About Babies and Milk – Yes in Baked Goods, No as a Drink

Milk, such a benign subject yet one that often causes consternation for many parents as they begin to introduce solid foods to their little ones. When to introduce milk to your baby can be a very confusing issue indeed. This confusion arises when many pediatricians will simply tell you “No dairy for your baby until he/she is 12 months old”. If you don’t ask for more specific information, you may leave your appointment thinking that your baby cannot have dairy, of any type at all, before 12 months of age.

And then, one day, you see your friend’s baby eating yogurt and you wonder on earth that baby would be eating yogurt when the pediatrician said no dairy!?

The main reason that pediatricians don’t want babies to be introduced to milk earlier than 12 months old (and some will give the “ok” around 10 months of age) is that milk by itself does not contain all the nutrients of breast milk or formula. It should not be used as a “drink” or substitute until after 1 year of age. Milk is also thought to hinder the absorption of iron. Iron is crucial for baby’s growth and we don’t anything in the diet to muck up the absorption of that iron. Milk is also more difficult for a tiny tummy to digest than breast milk or infant formula.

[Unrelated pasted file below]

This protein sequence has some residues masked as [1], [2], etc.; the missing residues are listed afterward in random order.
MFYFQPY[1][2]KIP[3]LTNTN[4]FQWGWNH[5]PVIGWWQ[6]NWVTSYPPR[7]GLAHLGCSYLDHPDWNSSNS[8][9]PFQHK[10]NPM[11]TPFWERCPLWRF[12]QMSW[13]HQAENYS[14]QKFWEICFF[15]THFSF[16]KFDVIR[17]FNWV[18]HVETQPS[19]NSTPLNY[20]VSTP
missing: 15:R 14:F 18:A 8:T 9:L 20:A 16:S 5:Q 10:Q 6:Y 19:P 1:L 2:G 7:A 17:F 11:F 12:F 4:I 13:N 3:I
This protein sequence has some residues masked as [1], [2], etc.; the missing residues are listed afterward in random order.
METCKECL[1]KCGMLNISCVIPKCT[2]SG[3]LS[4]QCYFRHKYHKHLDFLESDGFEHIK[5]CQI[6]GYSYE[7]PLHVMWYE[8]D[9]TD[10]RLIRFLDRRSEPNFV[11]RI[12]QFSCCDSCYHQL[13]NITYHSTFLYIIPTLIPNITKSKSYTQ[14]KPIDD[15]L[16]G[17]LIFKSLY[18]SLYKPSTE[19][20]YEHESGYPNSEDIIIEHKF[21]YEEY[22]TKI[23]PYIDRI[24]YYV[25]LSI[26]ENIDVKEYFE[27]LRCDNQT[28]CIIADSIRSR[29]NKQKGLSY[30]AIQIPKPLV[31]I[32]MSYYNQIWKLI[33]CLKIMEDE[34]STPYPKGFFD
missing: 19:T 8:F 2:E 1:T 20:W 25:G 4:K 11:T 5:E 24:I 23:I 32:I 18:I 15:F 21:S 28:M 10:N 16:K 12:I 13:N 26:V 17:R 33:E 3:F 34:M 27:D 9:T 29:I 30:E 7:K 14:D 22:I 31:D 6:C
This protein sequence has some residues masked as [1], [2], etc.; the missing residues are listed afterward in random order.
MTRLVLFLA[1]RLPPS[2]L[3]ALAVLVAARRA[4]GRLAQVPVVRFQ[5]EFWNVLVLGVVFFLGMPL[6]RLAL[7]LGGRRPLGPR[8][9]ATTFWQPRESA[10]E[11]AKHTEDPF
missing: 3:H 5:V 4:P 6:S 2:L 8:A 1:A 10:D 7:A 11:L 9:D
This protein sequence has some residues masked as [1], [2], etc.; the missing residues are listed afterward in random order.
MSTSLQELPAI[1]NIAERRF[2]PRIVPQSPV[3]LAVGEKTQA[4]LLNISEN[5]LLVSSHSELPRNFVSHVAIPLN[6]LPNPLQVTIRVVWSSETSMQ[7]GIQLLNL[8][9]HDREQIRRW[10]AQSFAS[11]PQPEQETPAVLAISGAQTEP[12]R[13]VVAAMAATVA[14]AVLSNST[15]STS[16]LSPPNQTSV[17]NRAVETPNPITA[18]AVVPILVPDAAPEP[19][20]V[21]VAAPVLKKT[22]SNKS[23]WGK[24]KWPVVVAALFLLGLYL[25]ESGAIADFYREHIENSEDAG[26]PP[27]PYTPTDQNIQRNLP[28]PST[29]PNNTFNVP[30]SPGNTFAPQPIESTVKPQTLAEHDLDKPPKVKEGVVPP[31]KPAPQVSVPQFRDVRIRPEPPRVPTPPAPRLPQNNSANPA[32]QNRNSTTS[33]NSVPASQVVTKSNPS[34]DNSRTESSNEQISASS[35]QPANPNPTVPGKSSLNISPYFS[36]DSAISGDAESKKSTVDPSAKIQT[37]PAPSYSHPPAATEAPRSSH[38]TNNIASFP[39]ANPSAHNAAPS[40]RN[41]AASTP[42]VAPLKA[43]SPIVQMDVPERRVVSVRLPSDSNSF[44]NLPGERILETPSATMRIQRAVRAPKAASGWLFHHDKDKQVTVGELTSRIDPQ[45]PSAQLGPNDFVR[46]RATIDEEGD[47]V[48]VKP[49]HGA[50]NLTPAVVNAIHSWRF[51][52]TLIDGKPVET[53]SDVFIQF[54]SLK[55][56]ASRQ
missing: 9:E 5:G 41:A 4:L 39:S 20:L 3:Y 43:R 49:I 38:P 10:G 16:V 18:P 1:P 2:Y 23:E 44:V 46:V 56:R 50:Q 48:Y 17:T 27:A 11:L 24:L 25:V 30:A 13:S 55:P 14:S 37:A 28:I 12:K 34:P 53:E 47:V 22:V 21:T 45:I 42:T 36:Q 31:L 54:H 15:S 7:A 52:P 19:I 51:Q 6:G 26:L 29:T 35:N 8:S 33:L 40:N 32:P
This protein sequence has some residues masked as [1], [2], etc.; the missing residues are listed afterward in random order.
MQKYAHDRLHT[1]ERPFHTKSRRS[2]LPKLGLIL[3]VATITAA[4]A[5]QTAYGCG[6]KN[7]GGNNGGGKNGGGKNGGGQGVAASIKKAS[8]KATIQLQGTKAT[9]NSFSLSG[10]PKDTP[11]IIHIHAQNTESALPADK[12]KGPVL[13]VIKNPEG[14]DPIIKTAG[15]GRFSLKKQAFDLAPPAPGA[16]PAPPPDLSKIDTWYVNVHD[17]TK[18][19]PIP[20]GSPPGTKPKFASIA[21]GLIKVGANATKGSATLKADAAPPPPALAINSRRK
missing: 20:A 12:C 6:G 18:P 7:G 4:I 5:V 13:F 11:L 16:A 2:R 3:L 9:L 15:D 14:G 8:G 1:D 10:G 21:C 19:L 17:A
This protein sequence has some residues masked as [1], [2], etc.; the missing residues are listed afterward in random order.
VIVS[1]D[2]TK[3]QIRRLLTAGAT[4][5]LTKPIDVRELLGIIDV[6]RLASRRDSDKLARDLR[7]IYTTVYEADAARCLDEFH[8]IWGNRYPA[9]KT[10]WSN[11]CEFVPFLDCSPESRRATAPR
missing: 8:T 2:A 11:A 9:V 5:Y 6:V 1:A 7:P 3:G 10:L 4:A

Here’s the good news – delaying the introduction of milk does not necessarily mean that you need to avoid it in cooking; nor does it mean that you may have to avoid all dairy based products. Yogurt is sometimes recommended as a first food (not necessarily THE first food) and cheeses typically get the green light around 8 months of age.

Cooking with milk is usually fine for babies who are around 8 months of age. When milk is included in a baked good recipe or even in an oatmeal porridge for example, the cooking process will help to break down the milk proteins. This means that tiny tummies should have an easier time with digestion. Also, including milk in a baked good recipe, like offering yogurt and cheese, does not leave your baby at risk of milk actually replacing baby’s formula/breast milk intake.

The only thing that you need to be aware of when introducing dairy of any kind is your family’s history of dairy allergies. If there are dairy allergies in your family, you may want to wait to introduce dairy of any kind. Of course you always must consult your pediatrician about introducing new foods to your baby, especially when introducing potential allergenic foods.

These adorable Highland Cows are from the Autumn Mist Farm in Maine, USA. Having been to Scotland a few times, I just fell in love with these cows. For information about the Highland Cows, you can visit the farm’s website

Autumn Mist Farm
902 Milo Road
Sebec, ME 04481-3244